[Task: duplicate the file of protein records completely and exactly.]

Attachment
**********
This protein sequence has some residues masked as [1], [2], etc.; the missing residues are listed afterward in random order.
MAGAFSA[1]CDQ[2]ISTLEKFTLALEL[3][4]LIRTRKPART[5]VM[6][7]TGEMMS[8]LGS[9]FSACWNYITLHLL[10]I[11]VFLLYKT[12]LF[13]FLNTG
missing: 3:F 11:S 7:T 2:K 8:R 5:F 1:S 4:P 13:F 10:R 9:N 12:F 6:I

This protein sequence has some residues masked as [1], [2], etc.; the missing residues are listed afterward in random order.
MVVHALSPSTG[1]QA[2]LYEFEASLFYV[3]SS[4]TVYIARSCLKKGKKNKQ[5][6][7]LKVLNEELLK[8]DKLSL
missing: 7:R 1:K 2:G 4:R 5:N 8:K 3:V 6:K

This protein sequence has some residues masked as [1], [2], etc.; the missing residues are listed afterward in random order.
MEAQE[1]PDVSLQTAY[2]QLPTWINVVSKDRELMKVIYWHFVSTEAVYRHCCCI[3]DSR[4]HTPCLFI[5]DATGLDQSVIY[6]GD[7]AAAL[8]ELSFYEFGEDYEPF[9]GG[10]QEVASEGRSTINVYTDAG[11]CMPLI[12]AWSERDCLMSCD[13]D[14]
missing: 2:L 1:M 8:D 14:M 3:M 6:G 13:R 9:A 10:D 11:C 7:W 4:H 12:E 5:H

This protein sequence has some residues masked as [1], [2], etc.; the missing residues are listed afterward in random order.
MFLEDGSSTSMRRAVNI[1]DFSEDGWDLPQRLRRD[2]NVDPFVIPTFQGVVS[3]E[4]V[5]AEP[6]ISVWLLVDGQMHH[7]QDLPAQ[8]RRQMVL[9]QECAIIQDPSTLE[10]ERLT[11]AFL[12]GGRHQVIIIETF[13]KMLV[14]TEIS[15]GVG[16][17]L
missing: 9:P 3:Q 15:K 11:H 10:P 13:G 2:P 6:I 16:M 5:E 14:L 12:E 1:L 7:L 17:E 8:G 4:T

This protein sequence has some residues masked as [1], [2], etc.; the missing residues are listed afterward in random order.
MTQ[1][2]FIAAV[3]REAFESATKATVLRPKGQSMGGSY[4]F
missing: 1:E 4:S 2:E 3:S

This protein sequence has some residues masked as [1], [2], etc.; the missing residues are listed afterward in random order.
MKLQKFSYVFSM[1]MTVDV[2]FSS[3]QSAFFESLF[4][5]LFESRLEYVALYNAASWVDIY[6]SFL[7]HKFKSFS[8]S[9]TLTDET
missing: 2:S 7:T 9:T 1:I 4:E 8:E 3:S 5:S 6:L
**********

This protein sequence has some residues masked as [1], [2], etc.; the missing residues are listed afterward in random order.
MAGAFSA[1]CDQ[2]ISTLEKFTLALEL[3][4]LIRTRKPART[5]VM[6][7]TGEMMS[8]LGS[9]FSACWNYITLHLL[10]I[11]VFLLYKT[12]LF[13]FLNTG
missing: 3:F 11:S 7:T 2:K 8:R 5:F 1:S 4:P 13:F 10:R 9:N 12:F 6:I

This protein sequence has some residues masked as [1], [2], etc.; the missing residues are listed afterward in random order.
MVVHALSPSTG[1]QA[2]LYEFEASLFYV[3]SS[4]TVYIARSCLKKGKKNKQ[5][6][7]LKVLNEELLK[8]DKLSL
missing: 7:R 1:K 2:G 4:R 5:N 8:K 3:V 6:K

This protein sequence has some residues masked as [1], [2], etc.; the missing residues are listed afterward in random order.
MEAQE[1]PDVSLQTAY[2]QLPTWINVVSKDRELMKVIYWHFVSTEAVYRHCCCI[3]DSR[4]HTPCLFI[5]DATGLDQSVIY[6]GD[7]AAAL[8]ELSFYEFGEDYEPF[9]GG[10]QEVASEGRSTINVYTDAG[11]CMPLI[12]AWSERDCLMSCD[13]D[14]
missing: 2:L 1:M 8:D 14:M 3:M 6:G 13:R 9:A 10:D 11:C 7:W 4:H 12:E 5:H

This protein sequence has some residues masked as [1], [2], etc.; the missing residues are listed afterward in random order.
MFLEDGSSTSMRRAVNI[1]DFSEDGWDLPQRLRRD[2]NVDPFVIPTFQGVVS[3]E[4]V[5]AEP[6]ISVWLLVDGQMHH[7]QDLPAQ[8]RRQMVL[9]QECAIIQDPSTLE[10]ERLT[11]AFL[12]GGRHQVIIIETF[13]KMLV[14]TEIS[15]GVG[16][17]L
missing: 9:P 3:Q 15:K 11:H 10:P 13:G 2:P 6:I 16:M 5:E 14:L 12:E 1:L 7:L 17:E 8:G 4:T

This protein sequence has some residues masked as [1], [2], etc.; the missing residues are listed afterward in random order.
MTQ[1][2]FIAAV[3]REAFESATKATVLRPKGQSMGGSY[4]F
missing: 1:E 4:S 2:E 3:S

This protein sequence has some residues masked as [1], [2], etc.; the missing residues are listed afterward in random order.
MKLQKFSYVFSM[1]MTVDV[2]FSS[3]QSAFFESLF[4][5]LFESRLEYVALYNAASWVDIY[6]SFL[7]HKFKSFS[8]S[9]TLTDET
missing: 2:S 7:T 9:T 1:I 4:E 8:E 3:S 5:S 6:L